Since then things have been picking up. Even if one were to discount the new nationalincome estimate of Gross Value Added put forth by the Central Statistical Organisationfew can deny that there has been an uptick in growth — both in manufacturing and inservices. The honest truth is that it will be a gradual process. One cannot expect aneconomy that was crippled by policy — and decision-making paralysis for at leastthree years to suddenly revive and sprint as if nothing went wrong. My guess is that itwill take another few quarters before we see a clear transition to a higher GDP growthrate — something like a steady-state path of 7.5% to 7.7%. Moreover despite lowerenergy minerals and metal prices we may be facing new headwinds particularly on accountof the rapid de-growth in China. Even so I believe that the economy will see distinctlybetter days after two or three quarters which

I hope will continue thanks to better governance and implementation.

One reform that all of us in corporate India look forward to is having the uniformGoods and Services Tax (GST) being implemented nationwide from 1 April 2016. Although thedisruptions in Parliament during this monsoon session may not augur well for the deadlineI hope that the government does everything it can to hold the GST regime from thebeginning of the next fiscal year. India needs it.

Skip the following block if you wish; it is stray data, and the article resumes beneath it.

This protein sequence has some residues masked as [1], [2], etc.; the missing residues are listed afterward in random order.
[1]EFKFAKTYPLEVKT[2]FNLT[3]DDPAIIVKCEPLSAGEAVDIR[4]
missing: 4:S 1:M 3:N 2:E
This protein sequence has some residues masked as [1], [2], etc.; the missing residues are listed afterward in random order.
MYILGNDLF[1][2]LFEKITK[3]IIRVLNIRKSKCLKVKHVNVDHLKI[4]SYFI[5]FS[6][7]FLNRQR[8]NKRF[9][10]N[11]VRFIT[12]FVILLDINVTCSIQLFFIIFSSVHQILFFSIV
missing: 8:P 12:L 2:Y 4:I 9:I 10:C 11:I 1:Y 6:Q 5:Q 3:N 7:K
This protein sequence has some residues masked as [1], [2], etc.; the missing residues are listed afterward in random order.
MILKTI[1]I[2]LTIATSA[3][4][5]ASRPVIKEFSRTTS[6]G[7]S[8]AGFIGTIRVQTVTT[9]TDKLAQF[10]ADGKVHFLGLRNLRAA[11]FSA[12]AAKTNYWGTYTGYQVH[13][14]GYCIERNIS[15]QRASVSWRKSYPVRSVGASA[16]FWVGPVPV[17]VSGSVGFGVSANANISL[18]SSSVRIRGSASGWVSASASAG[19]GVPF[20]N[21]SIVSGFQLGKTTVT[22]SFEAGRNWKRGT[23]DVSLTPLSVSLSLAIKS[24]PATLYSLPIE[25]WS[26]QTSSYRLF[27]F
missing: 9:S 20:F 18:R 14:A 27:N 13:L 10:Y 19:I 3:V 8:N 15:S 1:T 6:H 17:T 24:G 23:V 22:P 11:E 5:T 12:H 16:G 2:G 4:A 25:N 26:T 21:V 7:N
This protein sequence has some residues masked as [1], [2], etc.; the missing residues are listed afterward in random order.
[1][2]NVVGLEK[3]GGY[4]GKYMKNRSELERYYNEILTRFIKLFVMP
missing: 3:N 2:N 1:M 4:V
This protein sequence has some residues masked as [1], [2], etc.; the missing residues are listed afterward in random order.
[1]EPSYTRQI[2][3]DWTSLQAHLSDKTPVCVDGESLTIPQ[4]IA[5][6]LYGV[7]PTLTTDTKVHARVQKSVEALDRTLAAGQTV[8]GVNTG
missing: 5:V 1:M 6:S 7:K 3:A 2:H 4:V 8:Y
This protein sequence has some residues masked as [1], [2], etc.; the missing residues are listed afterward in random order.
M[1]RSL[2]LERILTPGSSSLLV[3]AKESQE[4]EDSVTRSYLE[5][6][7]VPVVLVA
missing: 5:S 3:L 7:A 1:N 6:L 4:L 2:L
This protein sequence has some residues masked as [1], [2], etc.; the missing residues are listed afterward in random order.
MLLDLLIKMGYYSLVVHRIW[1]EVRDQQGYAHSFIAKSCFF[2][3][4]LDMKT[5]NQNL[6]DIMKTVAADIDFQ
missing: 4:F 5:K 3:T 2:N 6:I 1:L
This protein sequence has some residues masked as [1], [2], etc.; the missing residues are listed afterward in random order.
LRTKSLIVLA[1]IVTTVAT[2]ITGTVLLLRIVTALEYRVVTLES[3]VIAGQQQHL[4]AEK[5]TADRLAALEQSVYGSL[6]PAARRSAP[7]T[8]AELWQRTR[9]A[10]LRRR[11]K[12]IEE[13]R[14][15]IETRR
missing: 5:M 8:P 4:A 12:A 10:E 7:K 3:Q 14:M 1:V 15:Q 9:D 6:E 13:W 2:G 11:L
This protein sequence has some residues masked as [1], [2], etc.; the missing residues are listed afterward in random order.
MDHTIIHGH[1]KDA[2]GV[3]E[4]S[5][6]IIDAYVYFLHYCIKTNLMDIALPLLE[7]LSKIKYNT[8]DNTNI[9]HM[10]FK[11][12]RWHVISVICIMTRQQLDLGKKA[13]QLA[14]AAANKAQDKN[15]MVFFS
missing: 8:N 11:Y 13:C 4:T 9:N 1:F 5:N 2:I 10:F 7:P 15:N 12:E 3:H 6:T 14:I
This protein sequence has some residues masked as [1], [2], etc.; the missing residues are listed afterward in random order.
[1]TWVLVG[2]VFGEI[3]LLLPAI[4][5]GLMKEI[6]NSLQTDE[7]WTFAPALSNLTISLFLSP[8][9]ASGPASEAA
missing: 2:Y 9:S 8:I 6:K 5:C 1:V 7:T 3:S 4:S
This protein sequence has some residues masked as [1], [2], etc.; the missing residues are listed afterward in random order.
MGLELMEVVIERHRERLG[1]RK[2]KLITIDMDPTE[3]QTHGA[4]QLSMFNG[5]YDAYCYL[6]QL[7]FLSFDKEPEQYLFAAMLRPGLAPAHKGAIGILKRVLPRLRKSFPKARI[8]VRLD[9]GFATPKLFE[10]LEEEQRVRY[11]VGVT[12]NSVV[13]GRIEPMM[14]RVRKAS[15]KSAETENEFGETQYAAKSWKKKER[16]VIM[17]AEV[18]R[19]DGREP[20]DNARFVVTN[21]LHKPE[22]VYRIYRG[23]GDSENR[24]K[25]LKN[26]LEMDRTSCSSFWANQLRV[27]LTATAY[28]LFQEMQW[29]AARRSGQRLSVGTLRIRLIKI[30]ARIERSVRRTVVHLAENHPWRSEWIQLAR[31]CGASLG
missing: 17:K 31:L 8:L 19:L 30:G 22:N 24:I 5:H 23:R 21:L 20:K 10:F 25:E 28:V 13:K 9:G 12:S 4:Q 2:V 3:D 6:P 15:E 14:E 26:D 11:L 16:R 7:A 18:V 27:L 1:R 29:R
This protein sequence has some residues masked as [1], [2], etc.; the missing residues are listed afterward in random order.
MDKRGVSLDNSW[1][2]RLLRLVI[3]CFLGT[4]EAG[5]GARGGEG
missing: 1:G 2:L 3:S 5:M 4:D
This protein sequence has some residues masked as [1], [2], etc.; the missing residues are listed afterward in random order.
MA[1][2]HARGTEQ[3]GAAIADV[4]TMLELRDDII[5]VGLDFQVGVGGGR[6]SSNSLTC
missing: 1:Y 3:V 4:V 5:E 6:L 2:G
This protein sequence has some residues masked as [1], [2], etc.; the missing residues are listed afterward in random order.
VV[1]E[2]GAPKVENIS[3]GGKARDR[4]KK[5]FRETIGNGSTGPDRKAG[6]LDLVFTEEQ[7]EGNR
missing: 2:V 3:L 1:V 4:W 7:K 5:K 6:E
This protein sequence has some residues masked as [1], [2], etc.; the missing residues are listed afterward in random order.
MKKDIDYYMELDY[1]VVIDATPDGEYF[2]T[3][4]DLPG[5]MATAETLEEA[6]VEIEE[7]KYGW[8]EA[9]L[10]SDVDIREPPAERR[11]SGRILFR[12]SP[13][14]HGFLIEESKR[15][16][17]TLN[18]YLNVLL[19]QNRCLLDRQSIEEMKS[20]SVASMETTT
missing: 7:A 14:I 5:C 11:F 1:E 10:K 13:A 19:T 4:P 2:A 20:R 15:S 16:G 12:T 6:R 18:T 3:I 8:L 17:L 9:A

Let me now move on to the next theme: the transformation that has taken place in yourCompany. As I wrote last year modernisation and expansion of your Company’s pulpingfacilities at Sabah (Malaysia) and Ballarpur have been completed making BILT a completelyintegrated pulp and paper enterprise — one that is now fully engineered to bestleverage growth in the markets where your Company and its subsidiaries operate.

Unfortunately however the nine-month period ending 31 March 2015 witnessed threenegative forces. The first was external: inadequate demand growth in India coupled withconsiderable excess capacity in China ASEAN countries as well as in India led to averitable glut in supply of paper and a resultant sharp drop in prices. Throughout thefirst nine months of FY2015 prices realised for most of the products were lower thanthose in the corresponding period of FY2014.